If the seller completes a Seller Property Information Statement, just what are the answers: warranties or representations or neither?
Certainly, a warranty is actionable, a representation may or may not be, and if the statement does not fall under either category, then there is likely no liability.
Let’s have a look at the actual SPIS document and see what it says:
ANSWERS MUST BE COMPLETE AND ACCURATE
This statement is designed in part to protect Sellers by establishing that correct information concerning the property is being provided to buyers.
All of the information contained herein is provided by the Seller to the brokerage / broker/ salesperson.
Any person who is in receipt of and utilizes this Statement acknowledges and agrees that the information is being provided for information purposes only and is not a warranty as to the matters recited hereinafter even if attached to an Agreement of Purchase and Sale.
The brokerage / broker / salesperson shall not be held responsible for the accuracy of any information contained herein.
You will notice that very specifically it says
1) information purposes only,
2) not a warranty,
3) even if attached.
So, does that disclaimer mean anything?
In Krawchuk v. Scherbak, the sellers argued on appeal that they could not be held liable since their statements were not warranties.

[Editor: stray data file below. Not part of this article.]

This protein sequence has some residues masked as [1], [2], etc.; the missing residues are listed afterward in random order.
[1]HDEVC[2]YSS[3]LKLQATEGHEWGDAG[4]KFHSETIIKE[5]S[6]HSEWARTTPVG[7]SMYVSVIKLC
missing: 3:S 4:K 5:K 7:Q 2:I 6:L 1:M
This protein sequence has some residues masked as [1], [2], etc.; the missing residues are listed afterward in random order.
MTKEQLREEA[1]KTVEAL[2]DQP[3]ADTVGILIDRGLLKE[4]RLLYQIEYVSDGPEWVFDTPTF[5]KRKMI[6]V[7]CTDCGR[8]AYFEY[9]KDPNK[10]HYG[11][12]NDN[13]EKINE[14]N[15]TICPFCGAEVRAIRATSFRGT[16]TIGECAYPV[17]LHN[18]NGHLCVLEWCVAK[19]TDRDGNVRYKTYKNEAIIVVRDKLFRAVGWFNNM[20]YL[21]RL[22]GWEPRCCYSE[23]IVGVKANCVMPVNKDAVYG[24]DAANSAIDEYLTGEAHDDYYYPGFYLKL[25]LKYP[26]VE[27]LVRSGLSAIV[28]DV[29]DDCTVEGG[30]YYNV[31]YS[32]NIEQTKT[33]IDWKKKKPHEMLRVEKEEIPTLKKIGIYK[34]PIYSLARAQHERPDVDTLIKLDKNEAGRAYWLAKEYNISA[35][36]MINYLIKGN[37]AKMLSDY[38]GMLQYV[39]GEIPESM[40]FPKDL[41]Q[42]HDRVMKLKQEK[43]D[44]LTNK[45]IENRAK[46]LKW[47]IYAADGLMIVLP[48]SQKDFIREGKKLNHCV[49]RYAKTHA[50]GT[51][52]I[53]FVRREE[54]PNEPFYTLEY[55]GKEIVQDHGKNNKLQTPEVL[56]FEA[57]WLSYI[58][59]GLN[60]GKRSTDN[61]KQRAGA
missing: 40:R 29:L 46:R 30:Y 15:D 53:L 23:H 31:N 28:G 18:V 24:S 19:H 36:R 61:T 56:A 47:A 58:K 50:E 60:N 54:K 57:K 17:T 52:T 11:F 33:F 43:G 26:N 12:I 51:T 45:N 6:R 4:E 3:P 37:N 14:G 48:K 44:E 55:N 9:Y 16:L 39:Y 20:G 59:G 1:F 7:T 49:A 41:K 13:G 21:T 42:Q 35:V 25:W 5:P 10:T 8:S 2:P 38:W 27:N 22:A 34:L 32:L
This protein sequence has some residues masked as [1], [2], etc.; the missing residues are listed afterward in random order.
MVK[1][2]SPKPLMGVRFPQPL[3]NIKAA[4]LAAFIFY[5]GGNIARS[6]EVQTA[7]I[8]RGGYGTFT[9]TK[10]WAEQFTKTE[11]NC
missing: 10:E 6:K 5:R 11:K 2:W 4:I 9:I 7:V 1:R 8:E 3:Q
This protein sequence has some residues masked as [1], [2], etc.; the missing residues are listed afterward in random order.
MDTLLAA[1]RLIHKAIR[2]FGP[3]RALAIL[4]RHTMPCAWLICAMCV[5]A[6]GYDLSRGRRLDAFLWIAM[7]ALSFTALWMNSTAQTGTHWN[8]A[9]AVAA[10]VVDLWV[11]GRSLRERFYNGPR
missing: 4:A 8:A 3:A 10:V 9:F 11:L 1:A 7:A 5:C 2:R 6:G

The Ontario Court of Appeal considered that argument, but quoted another case with approval:
“I agree with Killeen J.’s conclusion in Kaufmann v. Gibson (2007), 59 R.P.R. (4th) 293 (Ont. S.C.),that even though statements made in an SPIS are not warranties, they may still be the basis of liability as representations. After citing the complete first two paragraphs in the SPIS, Killeen J. said, at para. 100:
As can be seen in the opening words of para. 1, “ANSWERS MUST BE COMPLETE AND ACCURATE”. While this paragraph goes on to say that the answers do not constitute warranties, there cannot be any doubt that they can have legal consequences as representations, especially if they were read by the purchasers before submitting their offer, as here, and were then incorporated into the terms and conditions of the agreement. [Emphasis added.]”
So, in Ontario, notwithstanding the disclaimer contained in the SPIS document, there are consequences, and there is liability flowing from such statements.
The Court imposed liability based in tort law not contract. As a result, it is wise to have a reasonable understanding of tort law. Operating solely on contract principles is insufficient and places a real estate practitioner at risk.
Brian Madigan LL.B., Broker